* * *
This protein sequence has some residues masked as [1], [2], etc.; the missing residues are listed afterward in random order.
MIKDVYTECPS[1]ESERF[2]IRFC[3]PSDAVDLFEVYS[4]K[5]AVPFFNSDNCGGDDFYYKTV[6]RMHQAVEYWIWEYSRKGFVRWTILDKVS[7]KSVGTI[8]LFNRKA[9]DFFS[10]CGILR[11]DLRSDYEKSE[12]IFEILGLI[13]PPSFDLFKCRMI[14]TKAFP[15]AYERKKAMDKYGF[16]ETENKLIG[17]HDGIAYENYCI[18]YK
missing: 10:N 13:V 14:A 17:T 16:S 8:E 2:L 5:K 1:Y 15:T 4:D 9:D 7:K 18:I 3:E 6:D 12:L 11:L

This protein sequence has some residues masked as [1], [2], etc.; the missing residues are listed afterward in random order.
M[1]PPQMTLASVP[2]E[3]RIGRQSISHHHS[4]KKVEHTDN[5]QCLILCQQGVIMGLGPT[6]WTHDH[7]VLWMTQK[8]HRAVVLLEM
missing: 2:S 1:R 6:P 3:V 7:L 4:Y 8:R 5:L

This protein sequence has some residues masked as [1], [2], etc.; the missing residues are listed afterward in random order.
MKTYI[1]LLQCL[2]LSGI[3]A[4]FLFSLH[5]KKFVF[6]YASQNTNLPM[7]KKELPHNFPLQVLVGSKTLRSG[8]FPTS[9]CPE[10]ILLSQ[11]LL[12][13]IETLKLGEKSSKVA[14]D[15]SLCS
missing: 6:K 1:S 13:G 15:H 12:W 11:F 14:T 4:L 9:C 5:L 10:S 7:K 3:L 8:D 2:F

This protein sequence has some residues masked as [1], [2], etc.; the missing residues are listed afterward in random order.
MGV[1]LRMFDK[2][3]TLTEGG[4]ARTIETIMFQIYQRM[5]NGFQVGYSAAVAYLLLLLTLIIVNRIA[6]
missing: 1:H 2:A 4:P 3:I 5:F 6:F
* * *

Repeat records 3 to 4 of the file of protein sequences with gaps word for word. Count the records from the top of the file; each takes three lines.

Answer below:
This protein sequence has some residues masked as [1], [2], etc.; the missing residues are listed afterward in random order.
MKTYI[1]LLQCL[2]LSGI[3]A[4]FLFSLH[5]KKFVF[6]YASQNTNLPM[7]KKELPHNFPLQVLVGSKTLRSG[8]FPTS[9]CPE[10]ILLSQ[11]LL[12][13]IETLKLGEKSSKVA[14]D[15]SLCS
missing: 6:K 1:S 13:G 15:H 12:W 11:F 14:T 4:L 9:C 5:L 10:S 7:K 3:L 8:D 2:F

This protein sequence has some residues masked as [1], [2], etc.; the missing residues are listed afterward in random order.
MGV[1]LRMFDK[2][3]TLTEGG[4]ARTIETIMFQIYQRM[5]NGFQVGYSAAVAYLLLLLTLIIVNRIA[6]
missing: 1:H 2:A 4:P 3:I 5:F 6:F